But people are dying, Pope. Figuratively, and literally. I wish that your voice didn't contribute to this, but that would be naive.
Out of those 1.2 billion Catholics, a few hundred million are Lesbian, Gay, Bisexual, Transgender, or somewhere else on the non-hetero, non cis-normative spectrum of those you would consider "intrinsically disordered." And countless others who don't identify as Catholics anymore, because they were so spiritually abused or shamed for being queer, or so fearful of exile, that it's far too harmful for them to go to church, much less to be themselves inside of one.
And you speak of poverty, of helping the most vulnerable and the young. Those who are "trapped in a hopeless maze of violence, abuse and despair."
I wonder if you know that LGBTQ people have the highest rates of suicide, homelessness, and family exclusion than any other group. That most LGBTQ teens who are homeless have been kicked out because of their families' religious beliefs. That for the queer community, our main concerns are not actually about marriage or who will bake our wedding cakes, but about income disparity, lack of access to safe and adequate medical care, violent crimes, losing our jobs and homes, and most horrific, having these things occur under the guise of "holiness" and that the withholding of basic human rights would be justified as Biblical and blessed by God.
And here you are, Pope. Meeting with Kim Davis, who has embodied religious conservatives' concerns about same-sex marriage ruining society. And you tell her "Thanks for your courage" and "Stay strong". Not only are you loading the guns for arguments against people like me being included in church and in society, you are glorifying this behaviour.
I can see Donald Trump doing this, but you are considered a voice of God. And for better or for worse, people are listening to you.
WWJSTKD? What Would Jesus Say To Kim Davis? I don't know -- maybe, "Pay unto Caesar what is Caesar's and DO YOUR JOB." Jesus was a well-known objector, but it was always in order to protect the most vulnerable and those who did not have a voice and were pushed to the margins.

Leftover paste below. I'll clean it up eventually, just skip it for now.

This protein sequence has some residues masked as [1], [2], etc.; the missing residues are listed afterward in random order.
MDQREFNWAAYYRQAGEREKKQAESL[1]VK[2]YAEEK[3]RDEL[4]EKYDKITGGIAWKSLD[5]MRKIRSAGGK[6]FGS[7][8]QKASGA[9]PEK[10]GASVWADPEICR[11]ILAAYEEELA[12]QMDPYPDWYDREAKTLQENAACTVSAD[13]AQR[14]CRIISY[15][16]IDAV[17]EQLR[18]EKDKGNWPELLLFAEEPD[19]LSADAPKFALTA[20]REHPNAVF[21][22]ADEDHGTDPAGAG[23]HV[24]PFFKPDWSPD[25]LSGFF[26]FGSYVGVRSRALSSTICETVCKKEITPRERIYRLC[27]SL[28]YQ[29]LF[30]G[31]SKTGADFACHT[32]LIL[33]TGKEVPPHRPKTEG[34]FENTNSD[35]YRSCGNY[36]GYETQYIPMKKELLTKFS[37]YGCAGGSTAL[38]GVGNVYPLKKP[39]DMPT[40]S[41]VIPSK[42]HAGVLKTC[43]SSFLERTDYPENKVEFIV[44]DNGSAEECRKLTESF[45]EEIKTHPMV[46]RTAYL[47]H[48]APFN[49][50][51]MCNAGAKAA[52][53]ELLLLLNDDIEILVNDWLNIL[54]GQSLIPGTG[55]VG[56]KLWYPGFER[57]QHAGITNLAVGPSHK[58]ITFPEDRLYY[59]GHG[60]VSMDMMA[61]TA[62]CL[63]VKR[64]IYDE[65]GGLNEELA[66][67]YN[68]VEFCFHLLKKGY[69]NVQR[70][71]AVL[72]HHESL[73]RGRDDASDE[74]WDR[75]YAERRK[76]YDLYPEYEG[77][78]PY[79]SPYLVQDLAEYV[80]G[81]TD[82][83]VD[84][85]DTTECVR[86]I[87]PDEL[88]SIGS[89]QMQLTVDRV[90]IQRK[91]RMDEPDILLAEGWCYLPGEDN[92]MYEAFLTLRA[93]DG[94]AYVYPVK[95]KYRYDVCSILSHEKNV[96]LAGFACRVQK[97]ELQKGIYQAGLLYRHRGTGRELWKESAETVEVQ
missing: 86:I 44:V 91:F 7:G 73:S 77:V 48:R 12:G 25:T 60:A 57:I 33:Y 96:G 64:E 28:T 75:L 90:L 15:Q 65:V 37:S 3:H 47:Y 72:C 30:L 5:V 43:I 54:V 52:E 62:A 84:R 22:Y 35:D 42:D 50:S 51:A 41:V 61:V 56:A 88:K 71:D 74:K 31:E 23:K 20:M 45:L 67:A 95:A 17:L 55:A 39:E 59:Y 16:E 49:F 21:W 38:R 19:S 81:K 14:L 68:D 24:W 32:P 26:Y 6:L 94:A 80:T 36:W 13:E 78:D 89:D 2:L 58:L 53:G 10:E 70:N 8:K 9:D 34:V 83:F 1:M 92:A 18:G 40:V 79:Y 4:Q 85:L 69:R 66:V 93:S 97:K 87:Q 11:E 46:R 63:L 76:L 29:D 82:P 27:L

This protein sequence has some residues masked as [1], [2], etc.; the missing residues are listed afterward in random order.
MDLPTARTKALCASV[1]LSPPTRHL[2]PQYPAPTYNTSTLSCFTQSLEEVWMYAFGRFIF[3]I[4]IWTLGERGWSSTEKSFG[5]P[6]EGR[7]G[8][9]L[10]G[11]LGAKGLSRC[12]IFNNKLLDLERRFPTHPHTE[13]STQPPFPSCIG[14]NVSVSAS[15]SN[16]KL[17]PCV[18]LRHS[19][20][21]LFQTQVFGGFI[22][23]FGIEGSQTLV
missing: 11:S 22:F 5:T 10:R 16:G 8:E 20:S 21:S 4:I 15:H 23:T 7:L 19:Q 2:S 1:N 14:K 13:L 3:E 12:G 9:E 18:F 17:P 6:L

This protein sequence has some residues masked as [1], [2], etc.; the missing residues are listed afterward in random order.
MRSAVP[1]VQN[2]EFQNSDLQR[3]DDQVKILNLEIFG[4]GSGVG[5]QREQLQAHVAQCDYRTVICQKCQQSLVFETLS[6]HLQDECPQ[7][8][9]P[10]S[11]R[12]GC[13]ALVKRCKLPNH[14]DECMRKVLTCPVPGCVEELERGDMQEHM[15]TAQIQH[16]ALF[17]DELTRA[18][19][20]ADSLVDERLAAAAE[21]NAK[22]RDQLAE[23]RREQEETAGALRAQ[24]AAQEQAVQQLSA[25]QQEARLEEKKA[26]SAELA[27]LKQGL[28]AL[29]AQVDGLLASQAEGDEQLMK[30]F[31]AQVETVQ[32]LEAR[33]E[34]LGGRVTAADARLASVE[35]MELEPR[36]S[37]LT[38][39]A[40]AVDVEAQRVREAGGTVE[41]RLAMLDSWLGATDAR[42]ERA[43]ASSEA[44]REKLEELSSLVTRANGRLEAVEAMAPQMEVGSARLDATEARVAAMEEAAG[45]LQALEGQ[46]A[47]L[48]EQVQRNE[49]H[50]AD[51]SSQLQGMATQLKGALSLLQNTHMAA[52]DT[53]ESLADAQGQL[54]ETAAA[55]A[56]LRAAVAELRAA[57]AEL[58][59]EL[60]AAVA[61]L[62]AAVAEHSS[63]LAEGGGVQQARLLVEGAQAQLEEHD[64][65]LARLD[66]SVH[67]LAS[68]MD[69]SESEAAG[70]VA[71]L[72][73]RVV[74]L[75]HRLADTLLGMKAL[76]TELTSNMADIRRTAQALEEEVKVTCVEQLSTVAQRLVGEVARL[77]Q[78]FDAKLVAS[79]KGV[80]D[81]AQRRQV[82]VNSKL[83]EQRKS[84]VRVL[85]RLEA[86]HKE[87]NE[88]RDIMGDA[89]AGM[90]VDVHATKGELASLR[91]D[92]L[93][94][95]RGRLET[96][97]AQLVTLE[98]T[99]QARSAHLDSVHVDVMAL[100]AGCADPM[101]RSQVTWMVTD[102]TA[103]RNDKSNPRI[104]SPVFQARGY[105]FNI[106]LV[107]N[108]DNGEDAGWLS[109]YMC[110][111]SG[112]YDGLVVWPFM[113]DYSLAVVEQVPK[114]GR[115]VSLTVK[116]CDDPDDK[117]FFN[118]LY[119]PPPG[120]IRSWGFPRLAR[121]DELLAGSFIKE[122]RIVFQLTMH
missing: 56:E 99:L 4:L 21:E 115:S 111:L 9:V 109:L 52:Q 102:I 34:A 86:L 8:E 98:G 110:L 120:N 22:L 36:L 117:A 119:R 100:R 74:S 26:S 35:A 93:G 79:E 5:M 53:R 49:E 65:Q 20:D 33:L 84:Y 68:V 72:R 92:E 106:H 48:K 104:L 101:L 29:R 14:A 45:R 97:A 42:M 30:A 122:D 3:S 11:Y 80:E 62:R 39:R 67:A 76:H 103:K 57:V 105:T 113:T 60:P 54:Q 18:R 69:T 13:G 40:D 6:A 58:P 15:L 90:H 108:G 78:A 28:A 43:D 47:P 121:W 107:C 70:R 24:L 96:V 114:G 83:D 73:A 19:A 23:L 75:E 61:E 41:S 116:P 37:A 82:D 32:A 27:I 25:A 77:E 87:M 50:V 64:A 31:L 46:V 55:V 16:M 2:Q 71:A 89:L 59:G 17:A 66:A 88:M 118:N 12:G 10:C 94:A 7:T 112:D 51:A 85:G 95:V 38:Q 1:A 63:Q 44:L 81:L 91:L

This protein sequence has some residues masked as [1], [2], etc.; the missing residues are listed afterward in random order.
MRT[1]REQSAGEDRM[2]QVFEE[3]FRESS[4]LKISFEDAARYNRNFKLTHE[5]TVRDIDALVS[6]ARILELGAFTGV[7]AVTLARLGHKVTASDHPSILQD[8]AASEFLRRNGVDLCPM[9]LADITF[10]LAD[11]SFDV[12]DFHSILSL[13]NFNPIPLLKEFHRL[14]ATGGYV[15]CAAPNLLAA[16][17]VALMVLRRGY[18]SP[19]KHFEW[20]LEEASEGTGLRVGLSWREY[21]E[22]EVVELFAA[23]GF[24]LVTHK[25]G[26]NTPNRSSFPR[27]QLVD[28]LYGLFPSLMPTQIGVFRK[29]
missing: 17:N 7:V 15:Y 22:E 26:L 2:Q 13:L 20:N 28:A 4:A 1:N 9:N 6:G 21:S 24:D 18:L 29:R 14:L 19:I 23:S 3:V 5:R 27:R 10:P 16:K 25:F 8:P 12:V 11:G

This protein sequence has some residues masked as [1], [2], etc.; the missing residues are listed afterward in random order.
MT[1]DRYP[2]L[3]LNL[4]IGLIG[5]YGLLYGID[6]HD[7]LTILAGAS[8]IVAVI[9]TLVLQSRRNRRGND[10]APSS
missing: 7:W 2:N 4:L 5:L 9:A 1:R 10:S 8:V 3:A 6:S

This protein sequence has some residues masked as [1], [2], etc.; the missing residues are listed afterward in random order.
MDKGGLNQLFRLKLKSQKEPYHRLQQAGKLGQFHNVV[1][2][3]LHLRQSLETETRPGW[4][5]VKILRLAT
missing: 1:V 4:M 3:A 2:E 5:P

Some have and will call me ungrateful and ungraceful, for not recognizing the progress you've made. For not having hope for what you may do, or recognizing that you're human and that we're all fallible and works in progress. For not applauding your diplomacy.
It's hard to applaud you from outside of your doors.
And I have the luxury of just feeling hurt instead of actually being hurt -- I have a few degrees of separation between me and the judgement you kindly deliver. I am angry. Not because you are Catholic or because you think differently than me. But because you are a smiling face and a sense of humour and a lower-emissions car and a great speech, but you are the same. I hoped for more. Because you've hinted at more and you've danced around more and you've ridden your Fiat to the corner of more, then you turn around and bless the actions of those who will do anything and everything to deny my "full rights".
So please, Pope. Just be honest with us. Who are you to judge? You have answered your own question -- You are one to judge. Your definition of freedom is radically different than mine. You have thrown a crumb, but people are still starving.
I just ask that you don't pretend it's any different. It's too painful.
Do I hold out hope for you, Pope?
I do. I have to. You have the potential to shift history but you are hurting so many, and it's taking far too long to change course.
May you have the courage to be bold about including those who need your voice the most.